Guilty Pleas Benefit Academic Freedom
Mahtab Shirani, a University of Illinois at Chicago student, pleaded guilty last week to sending a threatening email to administrators and faculty one day after the Northern Illinois University massacre earlier this year. Shirani’s message declared, I'm aiming to kill as many as I can this is not a joke....After NIU, it's UIC's turn to face disaster. Sit back and relax now, you'll get what you deserve. Shirani will be sentenced to 10-16 months in prison. (The print version of the story, but not the online one, says that Shirani will pay more than $20,000 in restitution for security costs due her to note.)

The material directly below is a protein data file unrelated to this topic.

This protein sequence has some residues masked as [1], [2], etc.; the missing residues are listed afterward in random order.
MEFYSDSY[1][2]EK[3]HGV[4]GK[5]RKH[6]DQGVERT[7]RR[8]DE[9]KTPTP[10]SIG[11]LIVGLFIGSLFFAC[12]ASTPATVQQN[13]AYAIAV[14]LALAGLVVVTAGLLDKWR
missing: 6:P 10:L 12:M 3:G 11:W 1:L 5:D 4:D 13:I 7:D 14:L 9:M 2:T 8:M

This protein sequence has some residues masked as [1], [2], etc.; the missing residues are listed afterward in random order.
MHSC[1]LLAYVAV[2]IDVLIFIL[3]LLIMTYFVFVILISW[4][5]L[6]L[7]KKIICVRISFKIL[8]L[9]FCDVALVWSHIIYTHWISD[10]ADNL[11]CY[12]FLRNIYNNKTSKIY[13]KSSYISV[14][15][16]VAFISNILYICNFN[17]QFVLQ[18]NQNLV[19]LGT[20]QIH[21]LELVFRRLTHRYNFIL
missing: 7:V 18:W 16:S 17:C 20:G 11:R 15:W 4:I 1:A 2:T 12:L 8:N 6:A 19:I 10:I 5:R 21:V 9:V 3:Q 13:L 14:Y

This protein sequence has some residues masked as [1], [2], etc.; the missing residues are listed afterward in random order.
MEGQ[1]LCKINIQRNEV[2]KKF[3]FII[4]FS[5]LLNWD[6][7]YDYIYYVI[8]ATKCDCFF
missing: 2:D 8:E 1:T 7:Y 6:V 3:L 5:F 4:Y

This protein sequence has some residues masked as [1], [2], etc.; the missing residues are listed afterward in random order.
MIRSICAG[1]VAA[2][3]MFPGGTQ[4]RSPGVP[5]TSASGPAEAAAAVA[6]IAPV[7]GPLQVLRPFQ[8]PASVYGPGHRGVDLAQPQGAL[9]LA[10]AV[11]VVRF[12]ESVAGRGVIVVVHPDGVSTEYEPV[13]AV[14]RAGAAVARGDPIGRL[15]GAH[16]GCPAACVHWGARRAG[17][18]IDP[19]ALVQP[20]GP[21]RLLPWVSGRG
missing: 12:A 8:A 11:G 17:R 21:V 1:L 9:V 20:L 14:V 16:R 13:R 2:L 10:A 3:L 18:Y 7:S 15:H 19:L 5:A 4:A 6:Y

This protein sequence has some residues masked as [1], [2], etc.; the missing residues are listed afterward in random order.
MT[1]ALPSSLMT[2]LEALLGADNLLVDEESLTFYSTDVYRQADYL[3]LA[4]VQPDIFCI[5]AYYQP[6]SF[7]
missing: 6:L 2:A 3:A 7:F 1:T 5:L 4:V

So what does this have to do with academic freedom? Death threats are one way to silence free speech, and too often colleges do too little to stop and punish such threats.
In another victory for academic standards (and academic freedom), the creators of numerous diploma mills, Dixie and Steven Randock, pleaded guilty and Dixie received a three-year prison sentence. These diploma mills have used threats of libel suits to try to suppress their academic critics, such as the courageous George Gollin of the University of Illinois at Urbana-Champaign (where gutless administrators tried to silence his anti-diploma mill website).
Sadly, the Justice Department is refusing to make public the names of the people who bought these fake diplomas (although the names are being forwarded to a federal employment clearinghouse). There’s no valid reason to keep the names of these slimeballs secret. They’re using fake credentials to advance their careers, and the public (and their employers, especially if they work at colleges) deserve to know the facts.